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Stallions ‘balled out’ in joint practice with Memphis Express

Stallions ‘balled out’ in joint practice with Memphis Express By Chantel Buchi / The Alliance The second joint practice for the Salt Lake Stallions started off like the first. A cool drizzle of rain, a Polynesian chant from Matt Asiata to hype up the team and individual team warmups before coming together with the Memphis Express to start off with punt returns. For the beginning of the 7-on-7 drill, cornerback C.J. Smith swatted a ball and linebacker Blake Nelson intercepted former UT Martin quarterback Troy Cook’s pass. The defense started strong, only allowing the Express to throw short passes. When the Stallions offense was up, quarterback Josh Woodrum connected with wide receiver De’Mornay Pierson-El and quarterback B.J. Daniels completed a pass down the middle to wide receiver Sam Mobley. When the roles were switched again, linebacker Luke Carrezola deflected a pass, defensive back Jeremiah Johnson deflected a catch and the run defense was solid. “The defense, in particular, played really well,” head coach Dennis Erickson said. “The pass defense did really well. Our corners are playing well. Will Davis from Utah State is probably playing as good as anybody.” Davis was running off adrenaline by the end of the joint practice and was proud of his performance. “The secondary balled out, nobody can question that,” Davis said. “It was just a blessing being out there with these guys and having another day killing it. I took care of my assignments. Covered everyone I needed to cover. No catches. Locked down, like usual.” With the ball back on the Stallions offensive side, plays were being made left and right. Woodrum set the tone with a 25-yard throw to Pierson-El. Next, running back Aaron Duckworth slipped through the defense with ease. Then, quarterback Matt Linehan completed a 40-yard pass to wide receiver Dres Anderson. The Stallions went wild when tight end Tanner Balderee caught an over-the-shoulder pass down the field. The offense was making big plays with catches up the middle. After the Stallions defense stopped the Express’ run game, it was red-zone time. The Stallions scored three touchdowns: running back Joel Bouagnon caught a screen pass from Daniels, Linehan completed a pass to tight end Tyler Hoppes and Bouagnon ran it in. When it was the Stallions defense’s turn to step on the field, safety Micah Hannemann was ready. He intercepted former Troy quarterback Brandon Silvers twice. Toward the end of practice, the offense lost a little bit of their touch, but Daniels is confident the Stallions can be better. “We can tighten up on our fundamentals and our two-minute drills at the end of halves. I think if we focus on that, we can have a complete package of a team and an explosive offense,” Daniels said. # # # Chantel Buchi covers the Salt Lake Stallions for The Alliance of American Football. You can follow her on Twitter @Chantelbuchi # # # The Salt Lake Stallions open their season on February 10 with a visit to Arizona Hotshots. The Salt Lake Stallions open their home schedule on February 23 hosting the Arizona Hotshots. Get your tickets here: https://aaf.com/salt-lake-stallions/tickets/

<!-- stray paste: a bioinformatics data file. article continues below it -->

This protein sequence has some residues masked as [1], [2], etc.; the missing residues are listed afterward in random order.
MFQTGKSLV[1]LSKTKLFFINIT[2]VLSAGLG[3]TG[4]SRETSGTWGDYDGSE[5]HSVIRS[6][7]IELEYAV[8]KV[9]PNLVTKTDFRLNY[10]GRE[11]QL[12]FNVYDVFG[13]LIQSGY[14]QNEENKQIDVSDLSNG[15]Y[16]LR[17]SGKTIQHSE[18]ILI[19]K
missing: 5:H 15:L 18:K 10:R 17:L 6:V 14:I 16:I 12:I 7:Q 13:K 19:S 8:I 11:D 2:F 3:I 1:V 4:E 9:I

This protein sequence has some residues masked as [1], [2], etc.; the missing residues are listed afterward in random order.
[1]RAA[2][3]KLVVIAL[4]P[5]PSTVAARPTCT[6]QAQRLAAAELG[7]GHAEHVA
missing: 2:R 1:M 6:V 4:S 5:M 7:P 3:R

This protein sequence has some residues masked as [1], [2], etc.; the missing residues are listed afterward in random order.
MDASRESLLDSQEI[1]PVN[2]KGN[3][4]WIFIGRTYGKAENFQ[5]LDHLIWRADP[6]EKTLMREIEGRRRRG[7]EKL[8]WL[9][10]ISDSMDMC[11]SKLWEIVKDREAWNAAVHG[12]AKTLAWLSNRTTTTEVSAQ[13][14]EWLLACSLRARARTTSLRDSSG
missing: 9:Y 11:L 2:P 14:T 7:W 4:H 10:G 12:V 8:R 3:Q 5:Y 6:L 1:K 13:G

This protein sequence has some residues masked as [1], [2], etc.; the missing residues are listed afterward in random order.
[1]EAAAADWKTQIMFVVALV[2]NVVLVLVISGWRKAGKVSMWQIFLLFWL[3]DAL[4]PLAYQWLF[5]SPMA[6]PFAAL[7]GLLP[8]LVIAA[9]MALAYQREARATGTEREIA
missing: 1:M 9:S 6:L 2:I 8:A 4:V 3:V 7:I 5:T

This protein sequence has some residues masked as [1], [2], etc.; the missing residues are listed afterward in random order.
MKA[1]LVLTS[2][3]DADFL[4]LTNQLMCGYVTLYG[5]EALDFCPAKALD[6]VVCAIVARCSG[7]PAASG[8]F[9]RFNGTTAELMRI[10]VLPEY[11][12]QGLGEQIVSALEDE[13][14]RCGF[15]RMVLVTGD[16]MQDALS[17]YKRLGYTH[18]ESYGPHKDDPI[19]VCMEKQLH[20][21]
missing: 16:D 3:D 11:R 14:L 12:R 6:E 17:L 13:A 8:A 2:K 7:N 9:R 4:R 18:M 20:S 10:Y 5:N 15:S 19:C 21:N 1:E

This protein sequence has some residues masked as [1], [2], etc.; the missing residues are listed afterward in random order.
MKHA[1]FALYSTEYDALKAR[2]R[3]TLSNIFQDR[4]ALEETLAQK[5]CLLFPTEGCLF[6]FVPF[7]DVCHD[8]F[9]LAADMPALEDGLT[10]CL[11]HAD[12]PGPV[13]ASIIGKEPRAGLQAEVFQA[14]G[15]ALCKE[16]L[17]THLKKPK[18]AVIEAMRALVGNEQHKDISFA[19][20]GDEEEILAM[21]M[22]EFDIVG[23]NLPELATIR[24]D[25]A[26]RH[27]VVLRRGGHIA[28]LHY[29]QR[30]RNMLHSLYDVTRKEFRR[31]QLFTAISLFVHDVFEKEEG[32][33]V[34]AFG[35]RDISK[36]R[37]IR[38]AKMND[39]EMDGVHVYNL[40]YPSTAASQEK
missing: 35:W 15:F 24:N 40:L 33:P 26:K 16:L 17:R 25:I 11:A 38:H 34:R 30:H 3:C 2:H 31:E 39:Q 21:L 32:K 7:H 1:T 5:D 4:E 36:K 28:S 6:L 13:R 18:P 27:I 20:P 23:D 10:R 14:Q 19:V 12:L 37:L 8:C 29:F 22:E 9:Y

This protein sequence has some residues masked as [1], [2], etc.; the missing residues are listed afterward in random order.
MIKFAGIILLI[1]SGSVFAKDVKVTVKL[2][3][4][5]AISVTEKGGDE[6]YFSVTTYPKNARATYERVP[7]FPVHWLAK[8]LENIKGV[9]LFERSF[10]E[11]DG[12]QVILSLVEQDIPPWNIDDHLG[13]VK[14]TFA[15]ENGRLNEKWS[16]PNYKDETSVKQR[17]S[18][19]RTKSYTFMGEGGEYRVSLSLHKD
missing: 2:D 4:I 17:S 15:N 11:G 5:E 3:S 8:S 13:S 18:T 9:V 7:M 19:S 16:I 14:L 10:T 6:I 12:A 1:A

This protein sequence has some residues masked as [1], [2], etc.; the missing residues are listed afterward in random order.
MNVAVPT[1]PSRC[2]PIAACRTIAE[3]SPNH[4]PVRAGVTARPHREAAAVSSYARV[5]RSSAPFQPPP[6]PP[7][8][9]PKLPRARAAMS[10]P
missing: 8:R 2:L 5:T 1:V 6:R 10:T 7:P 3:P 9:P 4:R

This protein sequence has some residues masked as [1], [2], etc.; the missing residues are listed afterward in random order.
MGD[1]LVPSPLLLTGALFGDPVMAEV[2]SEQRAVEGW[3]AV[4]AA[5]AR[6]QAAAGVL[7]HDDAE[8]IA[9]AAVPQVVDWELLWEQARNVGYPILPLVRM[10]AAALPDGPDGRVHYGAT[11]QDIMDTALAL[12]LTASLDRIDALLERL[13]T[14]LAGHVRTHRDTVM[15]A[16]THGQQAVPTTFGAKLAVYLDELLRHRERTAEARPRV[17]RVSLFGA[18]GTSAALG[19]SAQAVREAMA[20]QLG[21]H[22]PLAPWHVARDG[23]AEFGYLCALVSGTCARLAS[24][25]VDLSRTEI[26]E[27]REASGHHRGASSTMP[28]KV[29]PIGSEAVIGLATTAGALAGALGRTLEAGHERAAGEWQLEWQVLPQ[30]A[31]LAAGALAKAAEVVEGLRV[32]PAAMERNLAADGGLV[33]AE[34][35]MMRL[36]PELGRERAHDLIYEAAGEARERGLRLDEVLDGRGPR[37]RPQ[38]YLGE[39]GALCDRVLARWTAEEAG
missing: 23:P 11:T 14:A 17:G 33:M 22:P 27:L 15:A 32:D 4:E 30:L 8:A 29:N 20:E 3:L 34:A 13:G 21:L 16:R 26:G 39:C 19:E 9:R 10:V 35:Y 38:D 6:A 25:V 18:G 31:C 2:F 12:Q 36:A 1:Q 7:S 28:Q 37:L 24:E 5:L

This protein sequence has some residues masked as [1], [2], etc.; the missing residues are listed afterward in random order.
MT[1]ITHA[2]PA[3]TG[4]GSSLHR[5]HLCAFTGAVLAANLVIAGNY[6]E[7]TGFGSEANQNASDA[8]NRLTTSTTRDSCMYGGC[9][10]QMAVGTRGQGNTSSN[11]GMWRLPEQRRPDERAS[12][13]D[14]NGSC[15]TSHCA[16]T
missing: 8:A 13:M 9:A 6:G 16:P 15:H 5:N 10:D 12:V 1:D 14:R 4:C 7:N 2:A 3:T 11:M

Dia’Vante Brown: Countless hardships, countless blessings